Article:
Scam: There Are No New Medicare Cards!
The scams related to Medicare cards persist! Beneficiaries from around the state continue to receive calls asking them about their Medicare card. The caller often identifies themselves as being from Medicare, and that they are “just following up on the status of your Medicare card”. The scam has a few variations, such as:
Asking the Medicare beneficiary if they have received the new Medicare card.
Questioning if they knew that their red, white, and blue Medicare card is going to expire. (There is no expiration date on the Medicare card.)
Inquiring if their doctor’s name is on their Medicare card. If not, the card needs to be updated to avoid interruption of services. (Health care provider information is NOT included on a Medicare card for any reason.)
When the beneficiary says that they have not received a new card, the caller is more than happy to help them get the “new or updated card”. The person on the phone then just asks them to “verify” their Medicare number.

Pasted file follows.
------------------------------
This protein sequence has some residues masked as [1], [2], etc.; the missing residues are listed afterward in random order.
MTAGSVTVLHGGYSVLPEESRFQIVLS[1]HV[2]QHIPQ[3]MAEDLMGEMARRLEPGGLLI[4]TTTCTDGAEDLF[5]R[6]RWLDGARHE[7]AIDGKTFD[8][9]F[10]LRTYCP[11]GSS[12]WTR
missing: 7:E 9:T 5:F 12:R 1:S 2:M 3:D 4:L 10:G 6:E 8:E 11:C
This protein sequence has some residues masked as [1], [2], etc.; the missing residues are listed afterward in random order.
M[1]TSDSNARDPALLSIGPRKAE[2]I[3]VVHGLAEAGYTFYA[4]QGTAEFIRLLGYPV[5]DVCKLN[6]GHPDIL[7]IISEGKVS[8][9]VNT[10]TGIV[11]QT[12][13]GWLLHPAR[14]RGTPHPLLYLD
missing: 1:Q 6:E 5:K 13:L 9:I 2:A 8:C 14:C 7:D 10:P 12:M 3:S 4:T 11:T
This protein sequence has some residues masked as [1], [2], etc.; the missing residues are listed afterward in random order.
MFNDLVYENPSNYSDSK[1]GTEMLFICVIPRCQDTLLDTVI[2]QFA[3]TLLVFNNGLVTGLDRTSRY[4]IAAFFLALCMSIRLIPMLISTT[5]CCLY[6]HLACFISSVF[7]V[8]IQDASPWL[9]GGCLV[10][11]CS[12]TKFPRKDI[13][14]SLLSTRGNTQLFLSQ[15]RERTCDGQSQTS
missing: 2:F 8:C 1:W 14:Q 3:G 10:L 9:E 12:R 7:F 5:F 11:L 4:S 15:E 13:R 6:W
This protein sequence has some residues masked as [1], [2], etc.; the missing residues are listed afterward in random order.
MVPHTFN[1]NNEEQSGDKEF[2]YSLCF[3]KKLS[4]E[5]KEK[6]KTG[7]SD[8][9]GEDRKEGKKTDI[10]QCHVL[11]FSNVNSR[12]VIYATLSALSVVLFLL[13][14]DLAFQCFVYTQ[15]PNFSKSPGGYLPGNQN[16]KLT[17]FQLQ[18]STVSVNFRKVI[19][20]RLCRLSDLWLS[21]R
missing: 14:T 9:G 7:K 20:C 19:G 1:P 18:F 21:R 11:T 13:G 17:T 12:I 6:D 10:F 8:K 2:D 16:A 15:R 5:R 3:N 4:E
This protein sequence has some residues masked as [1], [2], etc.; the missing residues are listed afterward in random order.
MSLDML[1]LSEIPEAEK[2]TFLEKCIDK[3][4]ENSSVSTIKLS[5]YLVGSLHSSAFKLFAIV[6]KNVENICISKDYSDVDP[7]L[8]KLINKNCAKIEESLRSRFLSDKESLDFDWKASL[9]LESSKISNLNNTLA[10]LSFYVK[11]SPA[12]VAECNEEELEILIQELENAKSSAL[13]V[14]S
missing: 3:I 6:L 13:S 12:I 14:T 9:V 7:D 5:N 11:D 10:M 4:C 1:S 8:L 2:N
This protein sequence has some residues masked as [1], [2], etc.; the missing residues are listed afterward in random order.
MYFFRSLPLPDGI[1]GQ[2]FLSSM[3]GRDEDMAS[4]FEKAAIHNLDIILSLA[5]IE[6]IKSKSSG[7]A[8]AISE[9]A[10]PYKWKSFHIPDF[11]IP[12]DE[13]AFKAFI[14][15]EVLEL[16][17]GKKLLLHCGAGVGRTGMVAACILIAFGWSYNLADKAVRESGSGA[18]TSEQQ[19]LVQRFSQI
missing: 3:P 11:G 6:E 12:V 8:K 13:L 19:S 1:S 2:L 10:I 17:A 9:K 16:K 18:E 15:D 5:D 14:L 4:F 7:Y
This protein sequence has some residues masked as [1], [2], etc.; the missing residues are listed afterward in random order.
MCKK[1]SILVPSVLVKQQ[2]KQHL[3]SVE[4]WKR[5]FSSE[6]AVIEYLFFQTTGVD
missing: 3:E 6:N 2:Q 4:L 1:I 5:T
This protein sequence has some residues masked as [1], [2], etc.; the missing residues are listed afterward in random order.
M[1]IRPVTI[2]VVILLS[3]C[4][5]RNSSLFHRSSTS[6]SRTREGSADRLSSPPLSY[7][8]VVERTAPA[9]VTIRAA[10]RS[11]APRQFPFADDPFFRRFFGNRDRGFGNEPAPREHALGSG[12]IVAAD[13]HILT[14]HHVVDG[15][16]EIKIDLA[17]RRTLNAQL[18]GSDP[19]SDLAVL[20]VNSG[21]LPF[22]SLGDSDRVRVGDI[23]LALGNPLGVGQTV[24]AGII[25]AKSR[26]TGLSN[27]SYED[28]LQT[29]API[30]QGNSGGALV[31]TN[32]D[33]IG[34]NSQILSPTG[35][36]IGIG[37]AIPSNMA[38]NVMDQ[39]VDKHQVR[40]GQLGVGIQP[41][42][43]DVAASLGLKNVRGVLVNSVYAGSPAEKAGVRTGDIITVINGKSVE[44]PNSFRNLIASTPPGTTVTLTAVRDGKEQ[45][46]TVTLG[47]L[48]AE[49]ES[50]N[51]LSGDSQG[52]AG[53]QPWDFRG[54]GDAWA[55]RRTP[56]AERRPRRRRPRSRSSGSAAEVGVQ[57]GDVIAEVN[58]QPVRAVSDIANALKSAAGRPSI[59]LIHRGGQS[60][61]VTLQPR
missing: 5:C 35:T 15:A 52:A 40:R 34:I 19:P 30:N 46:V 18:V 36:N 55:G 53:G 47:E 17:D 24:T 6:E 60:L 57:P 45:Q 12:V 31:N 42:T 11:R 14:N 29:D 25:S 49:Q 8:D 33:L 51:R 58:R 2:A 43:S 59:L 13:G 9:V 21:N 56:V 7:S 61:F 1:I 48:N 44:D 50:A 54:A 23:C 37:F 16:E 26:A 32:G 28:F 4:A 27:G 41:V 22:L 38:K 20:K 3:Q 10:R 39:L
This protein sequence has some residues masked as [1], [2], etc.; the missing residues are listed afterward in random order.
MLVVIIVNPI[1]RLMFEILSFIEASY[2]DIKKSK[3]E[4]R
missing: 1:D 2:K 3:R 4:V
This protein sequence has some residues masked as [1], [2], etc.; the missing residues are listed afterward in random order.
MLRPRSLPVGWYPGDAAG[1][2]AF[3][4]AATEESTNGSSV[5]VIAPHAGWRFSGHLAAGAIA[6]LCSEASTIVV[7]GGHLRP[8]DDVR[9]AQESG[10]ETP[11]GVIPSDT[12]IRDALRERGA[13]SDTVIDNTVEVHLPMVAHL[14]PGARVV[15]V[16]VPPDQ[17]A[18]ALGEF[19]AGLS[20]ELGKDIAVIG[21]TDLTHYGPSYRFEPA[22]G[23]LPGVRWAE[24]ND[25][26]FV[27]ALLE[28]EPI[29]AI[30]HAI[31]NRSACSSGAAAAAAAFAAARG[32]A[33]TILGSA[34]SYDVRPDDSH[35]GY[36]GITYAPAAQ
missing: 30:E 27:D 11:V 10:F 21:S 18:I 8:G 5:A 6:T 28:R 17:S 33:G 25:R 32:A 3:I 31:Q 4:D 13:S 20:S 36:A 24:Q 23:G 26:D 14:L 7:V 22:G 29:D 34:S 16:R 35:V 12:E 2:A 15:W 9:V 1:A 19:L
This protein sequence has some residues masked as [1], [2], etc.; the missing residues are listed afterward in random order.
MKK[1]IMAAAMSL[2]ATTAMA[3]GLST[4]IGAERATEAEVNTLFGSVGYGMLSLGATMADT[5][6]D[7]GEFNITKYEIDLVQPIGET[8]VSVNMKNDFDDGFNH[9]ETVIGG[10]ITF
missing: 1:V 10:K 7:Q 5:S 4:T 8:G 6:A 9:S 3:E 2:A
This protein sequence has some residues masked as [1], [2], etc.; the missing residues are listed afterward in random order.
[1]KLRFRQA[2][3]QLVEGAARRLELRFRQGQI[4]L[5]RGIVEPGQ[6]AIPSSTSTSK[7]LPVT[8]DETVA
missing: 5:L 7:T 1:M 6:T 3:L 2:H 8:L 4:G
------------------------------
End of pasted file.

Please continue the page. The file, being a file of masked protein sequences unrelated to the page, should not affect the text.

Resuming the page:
If you receive this type of call, simply hang up, as the caller is trying to get your information to scam you and Medicare.
There is NOT a new Medicare card. Not a plastic card, a card with a chip, a different colored card, a laminated option, or a different card because of COVID-19. There are NO NEW Medicare cards, for any reason. Your paper red, white, and blue card is the only card issued by Medicare.
Protect Yourself with These Tips
Be aware that no one from Medicare, Social Security, or the IRS will call you
No one from Medicare, Social Security, or the IRS will visit you at home or at a community event
Be cautioned that scammers’ technology can make the phone number on your screen appear that the call is from Medicare, Social Security, or the IRS
Medicare, Social Security, or the IRS will not threaten that your coverage or payments will be cut off if you do not comply
If the caller is pressuring you to act now and giving you a sense of urgency, it is a scam
Keep in Mind
Do not give out your Medicare number except to your doctor or other Medicare provider
Treat your Medicare card like your credit card
Do not share any personal information or bank information
If it sounds too good to be true, it usually is
Be cautious of offers for “free” medical services
Watch out for identity theft
Source: Wisconsin Senior Medicare Patrol